This situation I believe slowly changed at the constant goading of the Arabs by our good-intentioned friends on the left, who organized demonstrations and protests on their behalf. Over time these well intentioned people, who undoubtedly read Ha'aretz, convinced their Arab friends that they deserved a state of their own and shouldn't settle for anything less. After that the Oslo Accords, again spearheaded by the Israeli left, brought Arafat and his intransigent band of hoodlums right into the heart of Israel and into power among the Arabs of Judea, Samaria and Gaza. From that point on it wasn't safe for an Arab NOT to oppose the Israeli presence. These foreigners, invited by our do-gooders no less, radicalized the local population in the schools, in the streets, and through intimidation. They stripped their new subjects of any sense of self-worth, hence suicide bombings. Those of us who were on the left, whether we remained there or not, have already wreaked our self-defeating damage.
    One more thing about so-called one state and two state solutions: A two-state solution is what is being pushed by moderate leftists who merely want to imperil Israel and move the existential threat to beyond the abbreviated borders where the newly-radicalized population can use their sovereign territory to continue attacking. The more radical leftists among us promote a one-state solution which they see as putting an end to the existence of Israel without any further delay. Neither of these insidious options has anything to offer us.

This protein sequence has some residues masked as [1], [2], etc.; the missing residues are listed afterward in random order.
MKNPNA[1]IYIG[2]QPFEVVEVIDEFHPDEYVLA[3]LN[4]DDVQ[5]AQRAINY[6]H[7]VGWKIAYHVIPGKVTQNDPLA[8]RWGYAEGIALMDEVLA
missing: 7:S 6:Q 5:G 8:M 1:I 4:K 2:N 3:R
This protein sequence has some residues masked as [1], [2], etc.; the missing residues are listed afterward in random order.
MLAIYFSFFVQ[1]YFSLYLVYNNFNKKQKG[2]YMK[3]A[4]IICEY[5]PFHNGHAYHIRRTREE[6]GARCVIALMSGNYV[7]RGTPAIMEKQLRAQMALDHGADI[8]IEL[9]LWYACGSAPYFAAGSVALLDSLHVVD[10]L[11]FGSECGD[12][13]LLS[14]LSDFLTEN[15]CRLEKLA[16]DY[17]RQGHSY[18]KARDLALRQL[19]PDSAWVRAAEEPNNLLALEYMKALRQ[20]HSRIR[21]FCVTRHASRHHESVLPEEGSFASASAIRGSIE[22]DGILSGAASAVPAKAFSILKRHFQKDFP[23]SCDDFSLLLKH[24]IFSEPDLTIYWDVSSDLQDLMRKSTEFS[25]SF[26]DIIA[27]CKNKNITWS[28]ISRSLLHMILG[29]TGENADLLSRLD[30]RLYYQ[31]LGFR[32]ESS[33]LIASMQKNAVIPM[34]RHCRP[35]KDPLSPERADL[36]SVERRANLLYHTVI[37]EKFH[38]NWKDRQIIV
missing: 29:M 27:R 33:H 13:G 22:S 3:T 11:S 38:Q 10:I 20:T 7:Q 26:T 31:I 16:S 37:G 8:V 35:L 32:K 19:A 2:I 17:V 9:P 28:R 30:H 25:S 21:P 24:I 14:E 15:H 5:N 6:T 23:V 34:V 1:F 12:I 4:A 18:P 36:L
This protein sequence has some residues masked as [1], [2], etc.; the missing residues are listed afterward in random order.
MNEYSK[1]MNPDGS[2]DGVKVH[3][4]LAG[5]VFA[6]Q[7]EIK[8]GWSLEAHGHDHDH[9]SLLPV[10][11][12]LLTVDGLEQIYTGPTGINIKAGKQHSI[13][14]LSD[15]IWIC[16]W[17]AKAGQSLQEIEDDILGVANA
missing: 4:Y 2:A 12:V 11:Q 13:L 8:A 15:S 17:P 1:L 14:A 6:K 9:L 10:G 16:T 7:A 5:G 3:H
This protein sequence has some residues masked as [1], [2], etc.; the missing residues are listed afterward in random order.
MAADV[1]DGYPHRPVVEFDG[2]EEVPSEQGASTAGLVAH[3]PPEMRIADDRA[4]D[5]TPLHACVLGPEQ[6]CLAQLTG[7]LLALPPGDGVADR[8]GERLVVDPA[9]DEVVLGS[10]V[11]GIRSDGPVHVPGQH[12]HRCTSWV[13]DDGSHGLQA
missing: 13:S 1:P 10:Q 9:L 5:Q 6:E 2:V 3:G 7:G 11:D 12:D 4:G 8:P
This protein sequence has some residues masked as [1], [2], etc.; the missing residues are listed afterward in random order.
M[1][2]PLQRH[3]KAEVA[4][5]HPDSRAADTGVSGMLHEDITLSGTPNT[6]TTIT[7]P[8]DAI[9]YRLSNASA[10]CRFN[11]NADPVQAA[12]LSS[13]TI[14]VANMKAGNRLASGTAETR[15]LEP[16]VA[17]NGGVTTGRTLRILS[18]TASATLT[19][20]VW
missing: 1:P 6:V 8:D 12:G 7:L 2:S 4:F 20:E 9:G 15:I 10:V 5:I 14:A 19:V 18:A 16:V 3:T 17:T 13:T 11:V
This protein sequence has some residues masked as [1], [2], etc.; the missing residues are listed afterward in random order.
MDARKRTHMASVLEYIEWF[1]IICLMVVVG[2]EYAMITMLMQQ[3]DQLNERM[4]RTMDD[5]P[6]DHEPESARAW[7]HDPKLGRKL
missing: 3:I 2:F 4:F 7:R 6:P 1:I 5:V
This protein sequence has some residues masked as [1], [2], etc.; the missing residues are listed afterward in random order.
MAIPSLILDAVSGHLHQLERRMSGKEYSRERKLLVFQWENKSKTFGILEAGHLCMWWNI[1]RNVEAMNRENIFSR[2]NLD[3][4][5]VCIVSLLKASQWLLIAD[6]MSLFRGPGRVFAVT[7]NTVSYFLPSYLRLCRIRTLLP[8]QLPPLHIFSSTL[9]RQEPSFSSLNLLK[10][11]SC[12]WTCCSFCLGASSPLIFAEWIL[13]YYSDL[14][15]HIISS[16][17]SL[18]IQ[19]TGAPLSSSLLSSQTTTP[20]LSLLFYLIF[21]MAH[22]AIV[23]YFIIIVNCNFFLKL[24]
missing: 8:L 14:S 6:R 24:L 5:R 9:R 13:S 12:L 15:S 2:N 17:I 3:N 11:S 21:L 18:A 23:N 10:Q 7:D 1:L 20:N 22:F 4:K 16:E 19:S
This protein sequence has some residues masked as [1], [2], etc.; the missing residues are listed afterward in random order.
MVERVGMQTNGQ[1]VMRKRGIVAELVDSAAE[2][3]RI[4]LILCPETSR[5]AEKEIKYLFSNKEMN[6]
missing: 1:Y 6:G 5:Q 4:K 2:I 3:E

ReplyDelete
  2. BD and Yocheved thank you both for your excellent posts. Why not just call Ha'aretz what it is, a rag which is not ever worthy to throw rotting fish away in the garbage.

    ReplyDelete
  3. 時間的銳齒能吃盡一切,唯獨對真理無能為力。 ..................................................

    ReplyDelete
  4. Excellent, well written and absolutely correct analysis B. D. I don't disagree with a word of it.

    I'm shocked to think anyone would suspect me -- ME!! -- of reading Haaretz. Not being a glutton for punishment, I assure you I don't. There's plenty of anguish in the world without making it worse by reading that rag, as Manis calls it.

    The information about Haaretz came to me from an email circular of Manhigut Yahudit, a right wing faction of Likud, a group that has never been accused of being overly concessional to either Arabs or world opinion. My kinda people, in other words.
    Thanks for writing, you two. Appreciate it!

    ReplyDelete